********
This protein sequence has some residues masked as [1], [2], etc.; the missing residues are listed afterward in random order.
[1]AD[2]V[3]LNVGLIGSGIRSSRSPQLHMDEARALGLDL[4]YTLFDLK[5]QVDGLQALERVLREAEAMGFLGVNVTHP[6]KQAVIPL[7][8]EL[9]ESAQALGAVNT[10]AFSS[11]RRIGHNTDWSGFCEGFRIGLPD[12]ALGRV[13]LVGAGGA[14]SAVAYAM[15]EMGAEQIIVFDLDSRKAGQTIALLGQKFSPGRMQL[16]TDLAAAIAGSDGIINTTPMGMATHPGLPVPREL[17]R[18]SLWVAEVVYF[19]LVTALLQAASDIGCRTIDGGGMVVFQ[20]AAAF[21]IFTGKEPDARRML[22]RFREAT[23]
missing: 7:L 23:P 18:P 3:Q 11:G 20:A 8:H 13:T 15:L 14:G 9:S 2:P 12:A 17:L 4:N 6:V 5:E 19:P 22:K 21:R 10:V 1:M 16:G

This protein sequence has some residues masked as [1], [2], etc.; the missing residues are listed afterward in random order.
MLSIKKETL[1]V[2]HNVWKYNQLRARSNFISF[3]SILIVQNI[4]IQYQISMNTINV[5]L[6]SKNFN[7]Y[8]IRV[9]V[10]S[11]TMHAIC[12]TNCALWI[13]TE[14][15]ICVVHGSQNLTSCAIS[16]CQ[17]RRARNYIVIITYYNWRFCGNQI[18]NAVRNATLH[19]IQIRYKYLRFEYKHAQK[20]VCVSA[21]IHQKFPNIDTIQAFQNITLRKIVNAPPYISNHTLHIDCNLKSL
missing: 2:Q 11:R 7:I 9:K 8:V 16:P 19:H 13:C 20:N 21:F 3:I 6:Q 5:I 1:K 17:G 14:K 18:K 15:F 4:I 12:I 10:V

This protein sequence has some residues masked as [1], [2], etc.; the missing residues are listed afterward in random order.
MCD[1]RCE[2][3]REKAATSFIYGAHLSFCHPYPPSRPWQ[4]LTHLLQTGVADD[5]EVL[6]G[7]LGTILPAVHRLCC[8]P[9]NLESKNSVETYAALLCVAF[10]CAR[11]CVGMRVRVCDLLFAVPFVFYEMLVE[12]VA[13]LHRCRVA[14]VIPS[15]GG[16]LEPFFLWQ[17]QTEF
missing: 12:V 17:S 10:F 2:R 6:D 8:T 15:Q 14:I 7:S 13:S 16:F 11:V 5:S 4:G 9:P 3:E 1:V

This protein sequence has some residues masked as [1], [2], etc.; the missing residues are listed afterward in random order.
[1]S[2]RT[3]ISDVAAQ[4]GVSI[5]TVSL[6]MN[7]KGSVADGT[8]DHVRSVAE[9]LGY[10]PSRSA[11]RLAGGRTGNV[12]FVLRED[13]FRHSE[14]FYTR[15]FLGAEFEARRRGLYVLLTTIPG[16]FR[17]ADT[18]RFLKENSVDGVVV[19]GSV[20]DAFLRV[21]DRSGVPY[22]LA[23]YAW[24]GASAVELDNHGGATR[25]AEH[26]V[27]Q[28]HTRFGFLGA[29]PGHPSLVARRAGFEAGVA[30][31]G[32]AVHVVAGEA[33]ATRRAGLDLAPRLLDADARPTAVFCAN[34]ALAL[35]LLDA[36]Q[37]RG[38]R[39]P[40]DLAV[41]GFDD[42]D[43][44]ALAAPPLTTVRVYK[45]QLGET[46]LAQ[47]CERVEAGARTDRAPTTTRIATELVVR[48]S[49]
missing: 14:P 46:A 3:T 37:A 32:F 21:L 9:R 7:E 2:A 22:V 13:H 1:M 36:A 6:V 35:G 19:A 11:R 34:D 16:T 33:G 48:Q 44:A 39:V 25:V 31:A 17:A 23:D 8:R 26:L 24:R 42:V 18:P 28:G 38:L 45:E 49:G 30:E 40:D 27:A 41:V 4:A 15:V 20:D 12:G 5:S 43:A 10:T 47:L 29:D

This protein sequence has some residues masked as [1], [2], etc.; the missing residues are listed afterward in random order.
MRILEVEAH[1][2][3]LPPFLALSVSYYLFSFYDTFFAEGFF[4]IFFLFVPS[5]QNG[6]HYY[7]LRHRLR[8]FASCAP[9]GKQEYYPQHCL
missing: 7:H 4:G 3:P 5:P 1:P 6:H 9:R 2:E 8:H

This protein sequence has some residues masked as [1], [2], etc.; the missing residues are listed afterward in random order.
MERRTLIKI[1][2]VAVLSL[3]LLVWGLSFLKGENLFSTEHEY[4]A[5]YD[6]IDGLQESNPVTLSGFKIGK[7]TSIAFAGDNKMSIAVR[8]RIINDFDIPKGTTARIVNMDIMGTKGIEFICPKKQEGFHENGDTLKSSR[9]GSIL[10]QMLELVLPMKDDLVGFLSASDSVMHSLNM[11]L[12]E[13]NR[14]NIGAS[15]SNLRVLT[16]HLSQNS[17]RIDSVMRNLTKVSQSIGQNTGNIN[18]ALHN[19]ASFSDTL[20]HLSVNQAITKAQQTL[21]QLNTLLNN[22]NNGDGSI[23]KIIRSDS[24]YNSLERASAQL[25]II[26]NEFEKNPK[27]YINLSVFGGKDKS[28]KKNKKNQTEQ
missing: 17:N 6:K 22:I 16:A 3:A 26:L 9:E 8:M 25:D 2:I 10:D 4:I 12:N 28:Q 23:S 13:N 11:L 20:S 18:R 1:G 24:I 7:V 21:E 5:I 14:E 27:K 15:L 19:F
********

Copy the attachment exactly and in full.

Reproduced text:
This protein sequence has some residues masked as [1], [2], etc.; the missing residues are listed afterward in random order.
[1]AD[2]V[3]LNVGLIGSGIRSSRSPQLHMDEARALGLDL[4]YTLFDLK[5]QVDGLQALERVLREAEAMGFLGVNVTHP[6]KQAVIPL[7][8]EL[9]ESAQALGAVNT[10]AFSS[11]RRIGHNTDWSGFCEGFRIGLPD[12]ALGRV[13]LVGAGGA[14]SAVAYAM[15]EMGAEQIIVFDLDSRKAGQTIALLGQKFSPGRMQL[16]TDLAAAIAGSDGIINTTPMGMATHPGLPVPREL[17]R[18]SLWVAEVVYF[19]LVTALLQAASDIGCRTIDGGGMVVFQ[20]AAAF[21]IFTGKEPDARRML[22]RFREAT[23]
missing: 7:L 23:P 18:P 3:Q 11:G 20:A 8:H 13:T 15:L 14:G 9:S 2:P 12:A 17:L 4:N 6:V 5:E 19:P 22:K 21:R 10:V 1:M 16:G

This protein sequence has some residues masked as [1], [2], etc.; the missing residues are listed afterward in random order.
MLSIKKETL[1]V[2]HNVWKYNQLRARSNFISF[3]SILIVQNI[4]IQYQISMNTINV[5]L[6]SKNFN[7]Y[8]IRV[9]V[10]S[11]TMHAIC[12]TNCALWI[13]TE[14][15]ICVVHGSQNLTSCAIS[16]CQ[17]RRARNYIVIITYYNWRFCGNQI[18]NAVRNATLH[19]IQIRYKYLRFEYKHAQK[20]VCVSA[21]IHQKFPNIDTIQAFQNITLRKIVNAPPYISNHTLHIDCNLKSL
missing: 2:Q 11:R 7:I 9:K 8:V 16:P 19:H 13:C 20:N 21:F 3:I 6:Q 5:I 1:K 17:G 14:K 18:K 15:F 4:I 12:I 10:V

This protein sequence has some residues masked as [1], [2], etc.; the missing residues are listed afterward in random order.
MCD[1]RCE[2][3]REKAATSFIYGAHLSFCHPYPPSRPWQ[4]LTHLLQTGVADD[5]EVL[6]G[7]LGTILPAVHRLCC[8]P[9]NLESKNSVETYAALLCVAF[10]CAR[11]CVGMRVRVCDLLFAVPFVFYEMLVE[12]VA[13]LHRCRVA[14]VIPS[15]GG[16]LEPFFLWQ[17]QTEF
missing: 12:V 17:S 10:F 2:R 6:D 8:T 15:Q 14:I 7:S 13:S 16:F 11:V 5:S 4:G 9:P 3:E 1:V

This protein sequence has some residues masked as [1], [2], etc.; the missing residues are listed afterward in random order.
[1]S[2]RT[3]ISDVAAQ[4]GVSI[5]TVSL[6]MN[7]KGSVADGT[8]DHVRSVAE[9]LGY[10]PSRSA[11]RLAGGRTGNV[12]FVLRED[13]FRHSE[14]FYTR[15]FLGAEFEARRRGLYVLLTTIPG[16]FR[17]ADT[18]RFLKENSVDGVVV[19]GSV[20]DAFLRV[21]DRSGVPY[22]LA[23]YAW[24]GASAVELDNHGGATR[25]AEH[26]V[27]Q[28]HTRFGFLGA[29]PGHPSLVARRAGFEAGVA[30][31]G[32]AVHVVAGEA[33]ATRRAGLDLAPRLLDADARPTAVFCAN[34]ALAL[35]LLDA[36]Q[37]RG[38]R[39]P[40]DLAV[41]GFDD[42]D[43][44]ALAAPPLTTVRVYK[45]QLGET[46]LAQ[47]CERVEAGARTDRAPTTTRIATELVVR[48]S[49]
missing: 14:P 46:A 3:T 37:A 32:F 21:L 9:R 7:E 2:A 22:V 13:H 1:M 36:A 6:V 35:G 19:A 11:R 34:D 16:T 33:G 48:Q 44:A 39:V 25:V 31:A 17:A 23:D 8:R 26:L 24:R 42:V 18:P 28:G 38:L 45:E 49:G 30:E 40:D 27:A 41:V 4:A 15:V 20:D 12:G 5:S 43:A 10:T 47:L 29:D

This protein sequence has some residues masked as [1], [2], etc.; the missing residues are listed afterward in random order.
MRILEVEAH[1][2][3]LPPFLALSVSYYLFSFYDTFFAEGFF[4]IFFLFVPS[5]QNG[6]HYY[7]LRHRLR[8]FASCAP[9]GKQEYYPQHCL
missing: 7:H 4:G 3:P 5:P 1:P 6:H 9:R 2:E 8:H

This protein sequence has some residues masked as [1], [2], etc.; the missing residues are listed afterward in random order.
MERRTLIKI[1][2]VAVLSL[3]LLVWGLSFLKGENLFSTEHEY[4]A[5]YD[6]IDGLQESNPVTLSGFKIGK[7]TSIAFAGDNKMSIAVR[8]RIINDFDIPKGTTARIVNMDIMGTKGIEFICPKKQEGFHENGDTLKSSR[9]GSIL[10]QMLELVLPMKDDLVGFLSASDSVMHSLNM[11]L[12]E[13]NR[14]NIGAS[15]SNLRVLT[16]HLSQNS[17]RIDSVMRNLTKVSQSIGQNTGNIN[18]ALHN[19]ASFSDTL[20]HLSVNQAITKAQQTL[21]QLNTLLNN[22]NNGDGSI[23]KIIRSDS[24]YNSLERASAQL[25]II[26]NEFEKNPK[27]YINLSVFGGKDKS[28]KKNKKNQTEQ
missing: 17:N 6:K 22:I 16:A 3:A 26:L 9:E 8:M 25:D 2:I 10:D 4:I 12:N 28:Q 23:S 13:N 11:L 20:S 18:R 1:G 24:I 7:V 21:E 5:I 14:E 27:K 15:L 19:F